Rice, A Healthy Grain Even for Diabetes

Whether you have diabetes, are at risk, or just know someone with the disease, it’s important to be aware that foods like rice (and beans) can fit into a healthy meal plan. Everyone’s needs are unique. For that reason, it’s always important to first meet with your physician, nutritionist or Certified Diabetes Educator (CDE). That way, you’ll know the appropriate carbohydrate level for your personalized diabetes self-management plan. Here are some important facts about rice (and beans) to know, particularly this time of year.

Healthy Nutrition

  • Rice is a healthy source of complex carbohydrates. With 1/3 cup cooked rice providing 15 grams of carbohydrates, it can be considered diabetes-friendly.
  • Both brown and enriched white rice contribute more than 15 vitamins and minerals, including folic acid and other B vitamins, potassium, magnesium, selenium and fiber (brown), as well as iron and zinc.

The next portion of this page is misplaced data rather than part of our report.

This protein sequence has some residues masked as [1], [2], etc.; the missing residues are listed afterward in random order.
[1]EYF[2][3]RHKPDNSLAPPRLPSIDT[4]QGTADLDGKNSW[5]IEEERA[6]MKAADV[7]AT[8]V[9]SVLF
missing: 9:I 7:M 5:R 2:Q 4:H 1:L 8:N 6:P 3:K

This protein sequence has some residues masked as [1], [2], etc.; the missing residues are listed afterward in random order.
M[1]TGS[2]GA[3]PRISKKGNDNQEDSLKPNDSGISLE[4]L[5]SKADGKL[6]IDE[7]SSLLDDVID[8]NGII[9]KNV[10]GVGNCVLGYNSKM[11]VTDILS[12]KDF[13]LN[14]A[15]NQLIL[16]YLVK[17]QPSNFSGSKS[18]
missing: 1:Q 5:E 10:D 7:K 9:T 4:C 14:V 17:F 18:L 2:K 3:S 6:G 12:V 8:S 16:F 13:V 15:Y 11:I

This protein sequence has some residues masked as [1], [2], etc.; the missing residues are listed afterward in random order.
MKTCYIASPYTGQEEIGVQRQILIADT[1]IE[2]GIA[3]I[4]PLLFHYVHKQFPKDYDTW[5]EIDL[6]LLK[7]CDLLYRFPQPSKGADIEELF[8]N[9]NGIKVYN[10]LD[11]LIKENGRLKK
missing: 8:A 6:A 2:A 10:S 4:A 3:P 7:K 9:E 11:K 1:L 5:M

• People who eat rice may have a healthier diet overall. NHANES research looked at specific health indicators and found that people who eat rice daily are more likely to consume a diet consistent with the U.S. Dietary Guidelines for Americans.
  • It’s easier to digest than most other grains. Its low acid and gentleness can benefit those with acid reflux.

Weight Management

  • Researchers have shown that eating rice with meals may help you stick to your calorie-controlled eating plan by increasing satiety and making you feel full longer.
  • Brown rice also only has 100 calories per ½ cup serving and is equivalent to one whole grain serving.
  • Both white and brown rice are significant sources of resistant starch – especially if you cook and let it cool before eating.

Recent research shows that resistant starch, or fibers that are less thick and resistant to digestion, may help to prevent certain cancers and promote a healthy body weight.

Rice & Legumes

  • Rice and beans have been a food staple and a regular part of the diet for thousands of years, particularly in China, India, the Middle East, Mexico and Central and South America. Research now shows the many health benefits.
  • Rice and beans both contain soluble fiber. Pairing the two foods together can be helpful for those with diabetes. The fiber in beans can help prevent blood sugar levels from rising rapidly after a meal.

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